Prioritizing Website Functionality Without Making Everyone Hate You
“The difference between successful people and really successful people is that really successful people say no to almost everything.” —Warren Buffett
So you’re in the middle of a website project (or you’re about to be) and it hits you: pulling this thing off without a hitch and keeping everyone happy is going to be really hard.
Your boss and the board have high expectations for the new website (they’ve given you a lot of money for it, after all). Staff members have been waiting for years to FINALLY overhaul things so the 5,178 annoyances that make their day-to-day work difficult can be fixed. The stakes are high.
And now that you’re in the weeds, this is getting a lot more complicated than you thought. The requests are pouring in from the top, bottom, left, and right. Your list of to-do items is growing…but your budget sure isn’t.
You want to make your staff, boss, and board happy, but not everyone can get what they want. So how do you successfully navigate this process to ensure your website project is a success AND avoid getting death threats from your staff or being fired?
Here’s where most people go wrong
As the founder of Brooks Digital, I get the privilege of coaching people who work at nonprofits through the website redesign process.
Over time, I’ve observed that the stress, anxiety, and exhaustion of managing a website project primarily comes from two sources:
- Taking the typical approach to website redesigns which has more or less remained unchanged for the last 15 years.
- A lack of clarity, alignment, and leadership around what outcomes the website should produce for the organization.
In other words, if you can’t clearly articulate the value your website produces and generally don’t touch it aside from a major redesign project every 5-7 years, you are a prime candidate for STRESS.
Often, I find what these folks need (and what I would hazard that YOU need) is someone who can explain, in their own language, a different way of thinking about their website that makes the process less stressful and helps them think more clearly about what they really need.
So let’s dive into some tools, mindsets, and approaches you can use to prioritize the different pieces of your website’s functionality without making everyone hate your guts.
Saying “no” without upsetting people
Many website projects live in a murky land of opinion and ego-driven decisions:
- You say yes to your boss because she’s adamant about something being included (and, you know, she’s funding the project).
- You say yes to Mary in development because there’s only so many times you can say no before you just look mean.
- You say yes to a program person because they’ve been slaving away for so many years and this one feature would REALLY improve their quality of life.
It’s a game of people-pleasing and politics that leads you to say yes, yes, yes, one too many times. In your heart, you know that it would be better for the project if you said NO. But you’re trying to keep people happy.
Now, I want you to keep your people happy. That’s good for everyone. But what we’re shooting for is a way to say “uh…no freaking way!” without people getting upset.
Because let’s be clear:
Saying NO is what will make your project a success.
Your people will push, politick, and fight for what’s important to them. You want this. Engaged project members are going to make your project successful because they care deeply about the outcome.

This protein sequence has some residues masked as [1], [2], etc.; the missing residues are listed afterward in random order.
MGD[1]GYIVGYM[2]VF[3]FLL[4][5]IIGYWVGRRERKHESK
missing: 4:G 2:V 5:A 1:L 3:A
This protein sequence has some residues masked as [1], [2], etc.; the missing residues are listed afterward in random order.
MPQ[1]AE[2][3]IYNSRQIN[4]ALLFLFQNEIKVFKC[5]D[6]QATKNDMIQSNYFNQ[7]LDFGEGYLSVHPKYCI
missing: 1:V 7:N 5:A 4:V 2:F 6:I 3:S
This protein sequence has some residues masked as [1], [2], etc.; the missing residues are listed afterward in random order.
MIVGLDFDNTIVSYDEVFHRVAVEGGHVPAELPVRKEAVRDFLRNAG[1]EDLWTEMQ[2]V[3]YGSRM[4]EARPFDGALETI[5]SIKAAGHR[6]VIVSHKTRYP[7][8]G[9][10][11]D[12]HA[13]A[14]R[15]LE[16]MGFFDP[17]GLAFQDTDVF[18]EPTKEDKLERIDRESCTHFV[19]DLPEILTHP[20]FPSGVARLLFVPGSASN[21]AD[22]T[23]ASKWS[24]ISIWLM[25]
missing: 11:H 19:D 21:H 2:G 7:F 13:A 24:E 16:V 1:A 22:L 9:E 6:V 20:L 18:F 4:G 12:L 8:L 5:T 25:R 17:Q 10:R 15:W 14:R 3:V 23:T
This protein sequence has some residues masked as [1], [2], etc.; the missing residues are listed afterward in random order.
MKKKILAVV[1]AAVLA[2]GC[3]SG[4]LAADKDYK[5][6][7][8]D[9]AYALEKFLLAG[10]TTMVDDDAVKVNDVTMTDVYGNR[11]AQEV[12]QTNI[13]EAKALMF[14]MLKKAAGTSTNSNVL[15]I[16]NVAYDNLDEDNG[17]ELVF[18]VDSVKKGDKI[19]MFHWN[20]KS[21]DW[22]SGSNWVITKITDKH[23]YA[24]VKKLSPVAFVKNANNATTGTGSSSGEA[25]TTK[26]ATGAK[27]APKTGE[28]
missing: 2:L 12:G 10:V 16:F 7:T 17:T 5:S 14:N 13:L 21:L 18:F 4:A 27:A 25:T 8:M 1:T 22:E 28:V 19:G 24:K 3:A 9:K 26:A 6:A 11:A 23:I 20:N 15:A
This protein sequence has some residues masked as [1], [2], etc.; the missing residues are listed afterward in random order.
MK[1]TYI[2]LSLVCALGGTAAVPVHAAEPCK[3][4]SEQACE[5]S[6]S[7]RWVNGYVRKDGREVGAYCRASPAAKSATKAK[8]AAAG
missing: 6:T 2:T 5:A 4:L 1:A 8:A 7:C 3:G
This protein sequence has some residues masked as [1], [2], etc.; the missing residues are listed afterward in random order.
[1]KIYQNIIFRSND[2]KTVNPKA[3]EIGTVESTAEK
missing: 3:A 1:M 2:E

Your job is to steer the ship—the collective project with its unique participants—to its intended destination.
But the problem is…most website projects are more like rowboats jammed with 50 people rowing in 12 different directions.
When you’re lost at sea, use your compass
So how do you get everyone rowing in the same direction?
That’s where you come in, captain. (Except you don’t get a cool hat. Sorry.)
You get everyone in alignment by finding and sharing the project’s “true north.” This is the vision for your ideal website, the 10,000-foot view, the reason your website exists.
Listen, I’m not trying to bizsplain this to you. I know this is not an earth-shatteringly new concept. If you are leading a website project, you are a smart, capable person. And my goal is to help you clearly connect how applying this concept on a practical level will practically improve the experience of your website project as a whole.
Okay, back to vision statements. It doesn’t have to be fancy. Here is an example (with permission) from Options Community Services, one of our clients:
The Options website is useful to clients, informative & persuasive for the curious public, and useful for staff.
See? That’s not so bad.
But just in case you need extra help to start writing your vision, here are 3 truth bombs for you:
1) The details of the vision are far less important than the fact it simply exists.
You will get 80% of the benefit by simply writing your vision down and using it as a mechanism to focus the project. So just start by getting your vision down on paper.
2) A good vision statement does not dictate what gets built, but what your priorities are.
Remember: this is not a features list. It’s a benefits list. An outcomes list.
3) Your vision is what allows you to diplomatically say “no” to the requests that are well-intentioned but don’t wholeheartedly drive your project to its better tomorrow.
Finally, you have a good reason to say NO.
But writing the vision down only half the battle.
The other half is getting your staff, boss and board on board (har har) and in agreement with this vision.
When you do this, you will start to see two things happen:
- When everyone is on the same page with the vision, people will start to orient their ideas around the vision. Your people will start saying “no” to their own requests for you! (I heard that audible sigh of relief all the way over here.)